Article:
Man must eat In orderto survive. Eating is certainly not sinful from the spiritualpoint of view. Heaviness and obesity are harmful for spiritual life: the Bible tells us that God warned Israel on Its wayto the Land of Canaan: "Israel, Israel! Thou goest to the landthat floweth with milk and honey. Beware, Israel, lest thou become heavy and forget thy God!" 

It pains us to see hunger In this world. Yet It not less painful to see what the poet Marina Tsvetaeva called the "satiety of the sated." 

Fasting leads to the total equilibrium and harmony of our mental, spiritual and physical selves. if our physical self becomes dominant, it is good to reduce physical activity so as to liberate the spirit and establish the equilibrium of spiritual purity. Even the stoics taught that spiritual purity leads to the harmony of man's entire being. 

Why does the Church prescribe the choice of foods for fasting periods? 

Our physiological activity Is a function of the food we eat. The more we eat foods which are located higher up on the ladder of organic and animal world, the more active we become In the physical sense. Vladimir Soloviov.gives the following gradation of physical activity. Physical activity Is the least pronounced in the plant world. For this reason, the most "fasting" food consists of vegetables, fruits and cereals. Fish are more highly developed than plants, and birds are more highly developed than fish. That Is why the physical energy derived from birds Is proportionately stronger than that derived from either fish or plants. The most highly developed animals are mammals which Is why they are Justly considered the most "un-lenten" food. 

Apart from its physiological aspect, fasting Is Important for spiritual development and the training of will. 

The Lord gave man the freedom of will so that he may do good deeds, seek the Truth and create beautiful things. But the freedom of will does not mean the absence of will, lack of volition, weakness of willor apathy. If man is given his freedom of will, than he must know what he wants, towards what end his will should be directed. The freedom of will must never lead man to immorality, lack of concern, indecency, licentiousness. Having decided what is good and what evil, man Is under an obligation to use his will to do good which would lead him to God. Man Is called to the doing of good deeds, to spiritual activity, the building of the City of God. For this reason, fasting, as every form of self-denial, Is a marvelous instrument in the education of man's will and the taming of his licentiousness. 

The discipline of the Church fast, as every discipline makes man more compatible with others, less solipsistic, less self-willed. Man must make his willconform with the will of the Church. It Is good for each of us to know what the will of the entire Church is. it is good for us to fast at times and in the manner prescribed by the Church. It is good for us, for our salvation, to be subject to the discipline of the Church, to be together with all others, to have the personal ego conform with the general desire of the Church. It Is Imperative for a man to be active not only in his own cause but also in the 'Common Cause" and to submit to the discipline of the Church. Incidentally, the word 'liturgy" means "common cause." According to the Church's definition, Christians are "Christ's soldiers". Together, they make up "Christ's Army." The earthly church is the "Church militant", the church fighting for the salvation of Its children. Discipline in the army of the Church, In the army of Christ, is just as necessary as It Is In the ordinary army. This is In part the essence of Christian catholicity.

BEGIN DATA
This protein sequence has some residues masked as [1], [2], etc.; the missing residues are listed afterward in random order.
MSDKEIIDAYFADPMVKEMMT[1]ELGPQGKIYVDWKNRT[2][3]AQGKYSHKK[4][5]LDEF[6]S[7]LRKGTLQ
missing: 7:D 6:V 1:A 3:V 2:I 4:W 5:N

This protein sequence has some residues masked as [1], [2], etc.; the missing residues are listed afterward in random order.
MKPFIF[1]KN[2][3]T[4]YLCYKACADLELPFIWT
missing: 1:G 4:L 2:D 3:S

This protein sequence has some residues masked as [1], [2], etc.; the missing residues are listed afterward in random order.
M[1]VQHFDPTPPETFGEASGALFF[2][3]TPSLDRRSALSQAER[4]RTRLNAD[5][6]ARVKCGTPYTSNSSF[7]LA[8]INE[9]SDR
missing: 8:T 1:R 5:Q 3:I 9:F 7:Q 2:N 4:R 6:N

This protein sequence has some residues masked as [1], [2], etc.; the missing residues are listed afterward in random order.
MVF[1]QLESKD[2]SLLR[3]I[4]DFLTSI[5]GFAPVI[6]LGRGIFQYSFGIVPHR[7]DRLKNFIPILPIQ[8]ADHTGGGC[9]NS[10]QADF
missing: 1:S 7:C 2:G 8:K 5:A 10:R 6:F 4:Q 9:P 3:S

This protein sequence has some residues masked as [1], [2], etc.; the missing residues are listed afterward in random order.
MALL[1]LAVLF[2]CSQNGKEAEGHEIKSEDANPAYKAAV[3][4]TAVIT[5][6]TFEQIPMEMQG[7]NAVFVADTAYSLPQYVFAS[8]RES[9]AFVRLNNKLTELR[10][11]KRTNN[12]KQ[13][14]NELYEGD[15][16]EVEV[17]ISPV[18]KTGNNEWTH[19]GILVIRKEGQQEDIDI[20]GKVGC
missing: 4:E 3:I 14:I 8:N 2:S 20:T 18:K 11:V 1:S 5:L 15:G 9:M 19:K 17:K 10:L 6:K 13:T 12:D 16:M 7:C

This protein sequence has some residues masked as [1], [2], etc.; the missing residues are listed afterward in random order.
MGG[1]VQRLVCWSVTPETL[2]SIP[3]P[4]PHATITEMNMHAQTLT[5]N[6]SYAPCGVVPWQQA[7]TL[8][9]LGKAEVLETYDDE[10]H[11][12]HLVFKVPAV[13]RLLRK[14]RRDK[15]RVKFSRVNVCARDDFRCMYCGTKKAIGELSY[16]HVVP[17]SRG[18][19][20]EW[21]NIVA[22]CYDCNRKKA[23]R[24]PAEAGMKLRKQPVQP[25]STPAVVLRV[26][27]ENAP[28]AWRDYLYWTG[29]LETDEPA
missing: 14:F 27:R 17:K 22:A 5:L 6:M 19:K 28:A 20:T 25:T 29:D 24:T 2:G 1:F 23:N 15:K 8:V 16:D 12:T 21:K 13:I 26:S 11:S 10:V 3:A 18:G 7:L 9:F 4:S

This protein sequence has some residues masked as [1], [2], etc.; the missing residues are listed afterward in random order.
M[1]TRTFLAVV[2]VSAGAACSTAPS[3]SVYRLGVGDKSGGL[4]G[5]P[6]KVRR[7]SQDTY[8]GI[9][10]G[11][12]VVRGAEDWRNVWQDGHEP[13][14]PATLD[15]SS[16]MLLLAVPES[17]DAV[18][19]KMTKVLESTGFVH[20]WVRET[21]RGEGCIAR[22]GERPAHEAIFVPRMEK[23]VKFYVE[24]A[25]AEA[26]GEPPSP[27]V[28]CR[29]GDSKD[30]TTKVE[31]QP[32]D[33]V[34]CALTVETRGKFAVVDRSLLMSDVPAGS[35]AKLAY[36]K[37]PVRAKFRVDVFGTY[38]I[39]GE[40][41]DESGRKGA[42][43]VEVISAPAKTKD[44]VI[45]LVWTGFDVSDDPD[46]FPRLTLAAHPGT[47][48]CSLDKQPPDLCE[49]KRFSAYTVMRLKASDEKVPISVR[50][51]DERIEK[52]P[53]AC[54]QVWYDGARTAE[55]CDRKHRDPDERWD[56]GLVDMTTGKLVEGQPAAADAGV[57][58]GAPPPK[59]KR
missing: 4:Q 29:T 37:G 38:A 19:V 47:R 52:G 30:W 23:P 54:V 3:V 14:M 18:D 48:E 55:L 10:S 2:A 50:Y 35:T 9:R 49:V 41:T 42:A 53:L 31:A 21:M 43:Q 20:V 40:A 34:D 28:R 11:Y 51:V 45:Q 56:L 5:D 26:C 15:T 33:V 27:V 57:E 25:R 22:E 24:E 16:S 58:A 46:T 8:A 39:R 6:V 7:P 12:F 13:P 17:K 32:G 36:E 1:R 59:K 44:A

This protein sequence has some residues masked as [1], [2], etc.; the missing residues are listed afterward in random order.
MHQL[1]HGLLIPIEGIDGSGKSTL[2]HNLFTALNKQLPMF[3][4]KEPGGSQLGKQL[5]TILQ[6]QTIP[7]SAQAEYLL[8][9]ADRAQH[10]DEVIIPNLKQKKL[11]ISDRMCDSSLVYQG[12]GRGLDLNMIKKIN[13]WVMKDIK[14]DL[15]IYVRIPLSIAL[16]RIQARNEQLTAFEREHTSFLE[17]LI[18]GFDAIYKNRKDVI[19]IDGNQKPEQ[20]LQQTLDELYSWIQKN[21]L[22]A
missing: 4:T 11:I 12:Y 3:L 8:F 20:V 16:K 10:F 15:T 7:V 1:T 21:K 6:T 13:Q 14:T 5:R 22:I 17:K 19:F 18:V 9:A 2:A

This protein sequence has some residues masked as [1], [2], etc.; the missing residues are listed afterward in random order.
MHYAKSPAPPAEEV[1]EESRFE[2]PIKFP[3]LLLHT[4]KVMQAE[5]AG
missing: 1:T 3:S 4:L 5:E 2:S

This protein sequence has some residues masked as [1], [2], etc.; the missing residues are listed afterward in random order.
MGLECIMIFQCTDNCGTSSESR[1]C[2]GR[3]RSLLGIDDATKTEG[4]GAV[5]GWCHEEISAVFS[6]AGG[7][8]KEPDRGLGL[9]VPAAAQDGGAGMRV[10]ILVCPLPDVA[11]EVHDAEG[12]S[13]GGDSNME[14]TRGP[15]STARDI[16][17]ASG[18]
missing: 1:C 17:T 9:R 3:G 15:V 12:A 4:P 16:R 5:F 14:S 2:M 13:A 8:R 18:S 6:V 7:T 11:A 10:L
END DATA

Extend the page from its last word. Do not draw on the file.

Fasting, of course, is not merely an exercise In abstinence. It also consists In performing good deeds. The Church insists on this aspect of fasting in Lenten hymns. it is evident, for instance, in the following liturgical text: "While fasting, brethren, In our bodies let us also fast in our spirits, let us destroy every alliance of deceit, let us give bread to the hungry and let us bring the poor and the homeless into our homes." 

On the eve of the Lenten Fast, during the liturgy on the Sunday of Repentance the gospel reading speaks of conditions on which is predicated our liberation from the slavery to sin , to 'this world." The first condition for our liberation from the dictatorial will of the flesh, the matter, is fasting. But for the fast to be real, authentic, the Gospel indicates, we must not fast hypocritically, ostentatiously. In the words of Christ, when we fast must not appear to fast unto men but unto our Father which Is In secret. The second condition Is forgiveness. "If ye forgive men their trespasses, your Heavenly Father will also forgive you." The triumph of sin and the principal sign of Its dominion over the world are quarrels, discord, dissension, hatred. The first breach in the fortress of sin is forgiveness, that Is the return to unity, concord, love. 

At the-end of the vespers on the Sunday of Forgiveness, the worshippers come up to the celebrant and ask for forgiveness after which they turn to each other asking each other for forgiveness. It Is precisely this act of love, this act of becoming one, that marks the beginning of the Fast. 

To-day, there are not many who stop to think about the meaning of fasting. This is a result of the overall spiritual weakening, of the lack of spiritual vigor and responsibility. 

O, If only we remembered what we were called for, what feats of spirit the Lord expects of us! If only we remembered more often that we were appointed laborers in the vineyard of the Lord and that we shall be called by the Master to account for our labors and for the fruits brought forth by our labors In His vineyard! Perhaps It is to us that the terrible words of the Master in the parable refer: "The kingdom of God shall be taken from you and given to a nation bringing forth the fruits thereof!" (Matt. 21, 33-43.) 

Archpriest Victor Potapov 

The Lenten Fast, 1988 

Parish Life 

March, 1988